Now that the fall is upon us, many people are beginning to be concerned about power outages. A question some bird owners may be asking is, “what can I do to make a power outage as safe and as non-scary as possible for my bird”? The two issues that you may face are:
- The drop in temperature
- The darkness
The lack of light is a slightly easier problem to tackle. Keeping your house stocked with battery operated lights and lamps for both your own benefit, and that of your animal friends, along with spare batteries, is a great way to prepare for anything ranging from a simple power outage to the aftermath of an earthquake. Always keep multiple ones in your home so that you can use them in more than one room, and tackle varying degrees of darkness. .
Gas run heating devices may seem like the most attractive and obvious option, but, in actuality, any heating device or generator that can produce fumes from fuels such as gasoline or kerosene can be dangerous to your birds’ sensitive respiratory system. In the event of a power outage, you can begin with the following steps:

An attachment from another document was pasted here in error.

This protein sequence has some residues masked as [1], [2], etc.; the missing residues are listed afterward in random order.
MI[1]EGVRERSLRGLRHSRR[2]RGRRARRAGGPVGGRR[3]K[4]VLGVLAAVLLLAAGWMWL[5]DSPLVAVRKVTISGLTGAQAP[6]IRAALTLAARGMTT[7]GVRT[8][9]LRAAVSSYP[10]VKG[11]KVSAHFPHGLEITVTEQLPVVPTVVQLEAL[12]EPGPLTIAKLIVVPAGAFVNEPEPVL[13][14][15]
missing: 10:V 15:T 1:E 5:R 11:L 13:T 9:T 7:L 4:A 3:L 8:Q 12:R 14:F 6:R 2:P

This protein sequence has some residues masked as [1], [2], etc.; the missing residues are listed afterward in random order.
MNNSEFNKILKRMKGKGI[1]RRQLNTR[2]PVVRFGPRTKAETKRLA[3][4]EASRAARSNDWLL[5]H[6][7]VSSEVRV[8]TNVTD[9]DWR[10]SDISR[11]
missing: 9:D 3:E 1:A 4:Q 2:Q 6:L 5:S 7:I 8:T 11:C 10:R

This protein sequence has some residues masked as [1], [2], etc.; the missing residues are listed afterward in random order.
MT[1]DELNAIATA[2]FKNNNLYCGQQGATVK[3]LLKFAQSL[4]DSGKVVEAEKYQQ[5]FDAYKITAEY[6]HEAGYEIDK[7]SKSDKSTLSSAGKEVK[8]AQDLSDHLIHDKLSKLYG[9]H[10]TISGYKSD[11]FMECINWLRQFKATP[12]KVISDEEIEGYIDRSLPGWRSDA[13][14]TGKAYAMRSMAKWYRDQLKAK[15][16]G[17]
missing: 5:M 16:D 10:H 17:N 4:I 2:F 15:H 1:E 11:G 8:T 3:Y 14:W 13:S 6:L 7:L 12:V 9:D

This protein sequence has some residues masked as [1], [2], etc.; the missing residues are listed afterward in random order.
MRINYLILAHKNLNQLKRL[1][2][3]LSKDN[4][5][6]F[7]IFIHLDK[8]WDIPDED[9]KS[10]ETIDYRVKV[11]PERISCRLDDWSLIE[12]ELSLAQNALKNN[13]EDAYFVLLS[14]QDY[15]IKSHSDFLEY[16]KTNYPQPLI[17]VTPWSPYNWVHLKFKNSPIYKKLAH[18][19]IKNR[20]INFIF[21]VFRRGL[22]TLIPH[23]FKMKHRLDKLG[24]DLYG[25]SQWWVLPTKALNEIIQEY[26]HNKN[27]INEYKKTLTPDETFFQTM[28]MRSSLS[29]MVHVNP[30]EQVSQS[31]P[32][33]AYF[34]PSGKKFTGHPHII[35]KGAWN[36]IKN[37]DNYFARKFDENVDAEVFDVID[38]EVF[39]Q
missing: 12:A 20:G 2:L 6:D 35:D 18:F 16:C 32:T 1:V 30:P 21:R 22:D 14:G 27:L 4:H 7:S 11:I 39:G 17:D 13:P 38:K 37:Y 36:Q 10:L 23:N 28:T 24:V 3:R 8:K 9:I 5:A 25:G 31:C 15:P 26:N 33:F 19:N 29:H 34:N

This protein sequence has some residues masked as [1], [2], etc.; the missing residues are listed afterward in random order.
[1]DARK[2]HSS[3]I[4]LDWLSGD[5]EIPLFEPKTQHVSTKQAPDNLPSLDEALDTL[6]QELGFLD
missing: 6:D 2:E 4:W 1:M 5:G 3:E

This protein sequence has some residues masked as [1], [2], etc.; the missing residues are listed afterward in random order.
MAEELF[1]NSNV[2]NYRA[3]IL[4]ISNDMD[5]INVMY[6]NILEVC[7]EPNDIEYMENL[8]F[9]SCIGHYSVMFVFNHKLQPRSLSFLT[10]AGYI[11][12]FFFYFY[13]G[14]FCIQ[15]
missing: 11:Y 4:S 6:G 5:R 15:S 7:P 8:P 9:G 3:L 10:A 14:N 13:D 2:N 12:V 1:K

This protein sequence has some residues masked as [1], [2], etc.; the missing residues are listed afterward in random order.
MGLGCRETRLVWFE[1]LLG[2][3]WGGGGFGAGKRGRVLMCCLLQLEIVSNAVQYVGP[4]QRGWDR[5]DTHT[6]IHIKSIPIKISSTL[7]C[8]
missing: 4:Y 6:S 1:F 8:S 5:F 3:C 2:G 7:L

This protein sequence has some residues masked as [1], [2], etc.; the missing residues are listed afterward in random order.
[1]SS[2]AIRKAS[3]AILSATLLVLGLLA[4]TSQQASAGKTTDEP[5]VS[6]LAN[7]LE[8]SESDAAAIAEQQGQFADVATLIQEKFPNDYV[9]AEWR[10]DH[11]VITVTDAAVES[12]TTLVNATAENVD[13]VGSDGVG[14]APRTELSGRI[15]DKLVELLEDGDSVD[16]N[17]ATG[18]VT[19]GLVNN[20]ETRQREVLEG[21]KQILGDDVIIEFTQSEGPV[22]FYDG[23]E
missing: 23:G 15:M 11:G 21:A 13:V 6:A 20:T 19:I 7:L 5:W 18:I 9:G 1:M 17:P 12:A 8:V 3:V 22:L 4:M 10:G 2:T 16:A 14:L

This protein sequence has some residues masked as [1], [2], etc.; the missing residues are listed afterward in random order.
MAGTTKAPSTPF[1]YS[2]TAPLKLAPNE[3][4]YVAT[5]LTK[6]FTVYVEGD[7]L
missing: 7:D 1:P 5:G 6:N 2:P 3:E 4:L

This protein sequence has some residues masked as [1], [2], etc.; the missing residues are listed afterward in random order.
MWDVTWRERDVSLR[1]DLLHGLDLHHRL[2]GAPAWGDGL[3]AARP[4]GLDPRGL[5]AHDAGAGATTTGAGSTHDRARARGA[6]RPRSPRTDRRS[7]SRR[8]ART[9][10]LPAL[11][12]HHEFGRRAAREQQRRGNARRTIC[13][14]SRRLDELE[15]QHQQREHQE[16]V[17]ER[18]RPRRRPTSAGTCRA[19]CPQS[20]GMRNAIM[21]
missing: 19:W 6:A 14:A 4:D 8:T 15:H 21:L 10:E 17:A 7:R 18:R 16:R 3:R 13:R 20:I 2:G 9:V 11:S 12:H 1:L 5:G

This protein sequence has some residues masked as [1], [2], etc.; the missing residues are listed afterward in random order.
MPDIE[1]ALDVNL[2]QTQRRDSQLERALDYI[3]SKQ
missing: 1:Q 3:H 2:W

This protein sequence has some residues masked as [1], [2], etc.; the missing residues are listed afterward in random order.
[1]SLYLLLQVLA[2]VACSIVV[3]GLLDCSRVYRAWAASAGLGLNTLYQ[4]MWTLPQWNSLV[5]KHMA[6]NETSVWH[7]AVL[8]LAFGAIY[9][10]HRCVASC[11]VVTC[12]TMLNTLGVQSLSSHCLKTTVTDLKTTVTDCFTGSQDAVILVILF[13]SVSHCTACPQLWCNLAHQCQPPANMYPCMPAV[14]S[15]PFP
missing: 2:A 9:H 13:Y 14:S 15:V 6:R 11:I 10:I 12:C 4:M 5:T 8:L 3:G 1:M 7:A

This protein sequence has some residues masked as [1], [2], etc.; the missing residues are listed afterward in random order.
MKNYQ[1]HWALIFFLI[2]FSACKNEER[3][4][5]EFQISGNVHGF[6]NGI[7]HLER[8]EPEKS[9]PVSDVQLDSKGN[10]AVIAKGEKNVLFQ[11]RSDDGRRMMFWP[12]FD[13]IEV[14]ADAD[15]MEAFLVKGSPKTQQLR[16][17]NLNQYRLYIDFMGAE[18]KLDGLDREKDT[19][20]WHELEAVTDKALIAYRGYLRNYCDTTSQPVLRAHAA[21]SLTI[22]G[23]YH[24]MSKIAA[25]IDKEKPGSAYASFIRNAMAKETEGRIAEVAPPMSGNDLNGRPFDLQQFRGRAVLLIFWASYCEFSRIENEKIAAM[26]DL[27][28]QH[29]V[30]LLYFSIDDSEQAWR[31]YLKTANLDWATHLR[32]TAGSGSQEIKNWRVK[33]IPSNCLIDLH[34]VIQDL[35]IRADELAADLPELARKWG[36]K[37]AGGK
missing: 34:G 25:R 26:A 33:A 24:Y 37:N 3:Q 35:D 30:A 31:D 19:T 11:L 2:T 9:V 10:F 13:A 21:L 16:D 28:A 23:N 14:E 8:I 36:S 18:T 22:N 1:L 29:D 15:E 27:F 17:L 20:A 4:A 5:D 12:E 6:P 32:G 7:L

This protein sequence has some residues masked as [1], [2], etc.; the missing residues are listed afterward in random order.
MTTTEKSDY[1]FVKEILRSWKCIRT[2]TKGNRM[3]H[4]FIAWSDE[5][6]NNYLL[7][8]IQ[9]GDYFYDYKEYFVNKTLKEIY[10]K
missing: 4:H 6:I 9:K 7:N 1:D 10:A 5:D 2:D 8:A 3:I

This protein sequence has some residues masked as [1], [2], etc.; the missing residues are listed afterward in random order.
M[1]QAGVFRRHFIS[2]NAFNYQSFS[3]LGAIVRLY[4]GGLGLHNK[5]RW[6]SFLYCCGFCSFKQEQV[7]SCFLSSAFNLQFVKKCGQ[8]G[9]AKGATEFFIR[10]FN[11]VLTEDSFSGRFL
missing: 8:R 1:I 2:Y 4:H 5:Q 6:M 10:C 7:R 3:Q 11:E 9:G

- Bring your bird into a room with no windows, or with ones covered by heavy curtains
- Ensure there is sufficient air flow, but try and keep the room from losing any heat to the rest of the house by shutting doors in rooms not in use
- If your bird will not be scared by it, over the sides and back of the cage, to insulate the cage. Leave the front uncovered during the waking hours so they still can see what’s happening and don’t feel trapped
- If you have generators that run on fuel, use them as far from your bird as possible. Remember, just because you can’t smell the fumes doesn’t mean its not If it gets very cold, you can use a hot water bottle wrapped in a towel and put it in the bottom of the cage
- Warmer water and food can also be provided to help warm them up. Don’t worry if it’s a bit unhealthy, a bit of extra fat helps your feathered friend warm up.
If there is a long lasting outage, such as a several day outage, you may need to bring your bird somewhere less stressful, such as a friends’ house. Even if you can maintain a safe temperature, the darkness and disruption may be overwhelming if it continues on too long.